n the past few weeks, several plaintiffs have emerged who report, on websites and anonymously, that they are being prevented from withdrawing the funds they invested in the group, with 17 VIP lounges in the SAR, Lusa reports.
Suncity has subsequently denied those allegations: "There are no cases where customers are prevented from making withdrawals due to the freezing of funds," the group told Lusa.
On a website, which brings together 20 plaintiffs and who call themselves the "SunCity Customer Rights Alliance," they promise that they will take appropriate legal measures to recover up to HK$1 billion to the group which, in addition to Macau, also has VIP game rooms in the Philippines, Cambodia, South Korea and has just finished building a ‘mega-resort’ in Vietnam.
“The Group reiterates that false rumors have seriously damaged the Group’s interests and reputation. The Group strongly condemns any individuals who spread the rumors with malicious intent, and reserves all rights to take legal action against such individuals," Suncity replied.
The company also guarantees that it provides "customers with a deposit/withdrawal service for gambling chips for entertainment purposes."
Various media outlets have reported that Macau’s gambling operators have experienced a significant outflow of capital this summer, which has disrupted cash flows.
Several customers are said to have raised their funds after China began a fight against money laundering, illegal online gambling, and the outflow of capital from the country.
“The Suncity Group’s VIP business is financially sound,” the company assured Lusa, thus denying accusations of lack of cash.
Lusa questioned the Macau Gaming Inspection and Coordination Bureau (DICJ) about whether it had received complaints against Suncity and whether there was enough cash in the casinos.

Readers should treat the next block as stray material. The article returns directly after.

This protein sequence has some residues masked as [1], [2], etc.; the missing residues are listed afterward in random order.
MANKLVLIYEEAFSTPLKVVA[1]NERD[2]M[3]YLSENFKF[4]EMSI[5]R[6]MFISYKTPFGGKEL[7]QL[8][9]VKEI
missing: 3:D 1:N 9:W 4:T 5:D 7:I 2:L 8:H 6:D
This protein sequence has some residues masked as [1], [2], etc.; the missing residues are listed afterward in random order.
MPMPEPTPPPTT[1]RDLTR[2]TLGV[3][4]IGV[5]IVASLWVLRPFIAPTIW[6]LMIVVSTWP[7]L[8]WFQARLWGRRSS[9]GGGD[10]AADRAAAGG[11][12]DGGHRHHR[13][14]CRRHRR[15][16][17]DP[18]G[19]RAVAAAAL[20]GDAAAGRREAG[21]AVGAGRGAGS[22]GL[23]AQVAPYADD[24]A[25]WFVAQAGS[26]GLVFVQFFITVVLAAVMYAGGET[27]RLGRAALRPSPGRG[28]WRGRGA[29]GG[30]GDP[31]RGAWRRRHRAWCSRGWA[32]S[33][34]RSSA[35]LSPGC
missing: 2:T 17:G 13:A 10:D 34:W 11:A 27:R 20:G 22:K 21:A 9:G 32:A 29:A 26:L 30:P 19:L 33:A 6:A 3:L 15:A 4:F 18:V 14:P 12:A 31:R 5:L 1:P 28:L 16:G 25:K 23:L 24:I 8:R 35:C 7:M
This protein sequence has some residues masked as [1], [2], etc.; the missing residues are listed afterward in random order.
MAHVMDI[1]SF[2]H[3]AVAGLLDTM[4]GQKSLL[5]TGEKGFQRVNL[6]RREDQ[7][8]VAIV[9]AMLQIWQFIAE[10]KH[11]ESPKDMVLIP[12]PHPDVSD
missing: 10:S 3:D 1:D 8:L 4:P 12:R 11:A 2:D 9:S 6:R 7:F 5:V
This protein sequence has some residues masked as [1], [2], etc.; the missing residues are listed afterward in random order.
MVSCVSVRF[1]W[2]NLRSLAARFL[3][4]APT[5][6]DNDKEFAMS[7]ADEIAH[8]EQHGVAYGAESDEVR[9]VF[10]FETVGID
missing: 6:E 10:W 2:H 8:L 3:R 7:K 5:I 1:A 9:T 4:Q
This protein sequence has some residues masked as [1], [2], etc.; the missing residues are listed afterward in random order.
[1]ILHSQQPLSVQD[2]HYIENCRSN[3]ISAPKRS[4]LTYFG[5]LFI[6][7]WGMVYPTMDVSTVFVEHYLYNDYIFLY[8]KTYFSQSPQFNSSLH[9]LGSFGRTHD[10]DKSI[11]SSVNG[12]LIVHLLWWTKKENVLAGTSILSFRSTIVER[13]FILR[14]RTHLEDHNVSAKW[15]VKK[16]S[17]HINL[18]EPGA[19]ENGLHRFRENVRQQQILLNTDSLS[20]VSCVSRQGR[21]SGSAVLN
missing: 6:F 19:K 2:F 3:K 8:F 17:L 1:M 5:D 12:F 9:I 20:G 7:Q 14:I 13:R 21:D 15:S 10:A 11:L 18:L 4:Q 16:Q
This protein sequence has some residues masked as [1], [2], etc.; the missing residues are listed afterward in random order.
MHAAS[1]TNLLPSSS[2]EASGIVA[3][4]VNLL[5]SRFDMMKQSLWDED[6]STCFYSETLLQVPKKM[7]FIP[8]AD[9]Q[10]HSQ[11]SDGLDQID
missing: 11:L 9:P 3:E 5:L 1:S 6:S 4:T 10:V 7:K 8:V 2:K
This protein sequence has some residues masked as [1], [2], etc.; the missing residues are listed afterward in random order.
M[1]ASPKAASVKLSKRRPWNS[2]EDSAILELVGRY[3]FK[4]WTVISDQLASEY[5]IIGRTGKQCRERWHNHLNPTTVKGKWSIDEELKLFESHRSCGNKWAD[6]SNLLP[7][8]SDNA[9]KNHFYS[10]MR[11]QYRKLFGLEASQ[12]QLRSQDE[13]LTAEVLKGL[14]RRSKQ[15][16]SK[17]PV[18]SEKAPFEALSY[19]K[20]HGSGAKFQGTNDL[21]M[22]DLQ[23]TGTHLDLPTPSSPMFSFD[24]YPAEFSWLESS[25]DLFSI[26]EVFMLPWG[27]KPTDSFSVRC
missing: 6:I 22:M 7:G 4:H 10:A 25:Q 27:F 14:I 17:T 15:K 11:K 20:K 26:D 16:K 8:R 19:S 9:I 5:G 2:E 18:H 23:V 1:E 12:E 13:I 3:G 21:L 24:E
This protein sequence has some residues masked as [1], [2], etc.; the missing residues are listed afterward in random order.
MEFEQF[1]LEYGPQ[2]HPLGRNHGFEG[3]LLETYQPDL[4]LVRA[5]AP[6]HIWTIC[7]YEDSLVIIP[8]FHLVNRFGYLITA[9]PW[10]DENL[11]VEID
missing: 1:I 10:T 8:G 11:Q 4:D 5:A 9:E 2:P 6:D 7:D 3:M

DICJ only replied that it will continue to “monitor the operation of casinos and gambling intermediaries in Macau and“ closely monitor the situation to ensure the healthy development of the gambling industry.
As for money laundering, the entity responsible for gambling in the world capital of casinos told Lusa that “licensees and gambling intermediaries have been“ implementing measures in accordance with the Macau Government’s policy against money laundering ”.
In late August, Beijing announced the creation of a ‘blacklist’ of gambling tourist destinations in casinos for disrupting the “commercial order of China’s foreign tourism market” since “some foreign cities have opened casinos to attract Chinese tourists to gamble”.
For the Chinese authorities, these also "endanger the personal and property security of Chinese citizens."
China has also promised to impose “restrictive travel measures against Chinese citizens traveling to foreign and local cities”.
Since Suncity announced, in an interview with Lusa in May 2019, that it intended to apply for new gambling licenses in Macau in 2022, it has been plagued by several cases having been accused of promoting “online gambling”, “proxy bets” and even being investigated by Chinese authorities for supporting pro-democracy protesters in Hong Kong.
The group has always denied these accusations.
“The Suncity Group always cooperates fully with the Chinese Government and the Government of Macau to prevent Macau from becoming a money-laundering center, allowing the gaming industry to develop in a healthy way,” the company now told Lusa.
As early as July this year, the group stressed its financial strength, further denying rumors that the alleged Beijing investigation had led to a rush by customers to withdraw the deposited money.
In July, Alvin Chau stated that the Suncity VIP Club had a tax reserve of HK$10.58 billion and that total assets offset customer deposits, foreseeable losses, and bad debts.
Macau, the gambling capital of the world, is the only place in all of China where casino gambling is legal and in 2019 earned revenues of MOP292.4 billion.
This year, due to the COVID-19 pandemic, Macau gambling companies have recorded several million euros in revenue losses due to border restrictions in the territory that in 2019 received almost 40 million visitors.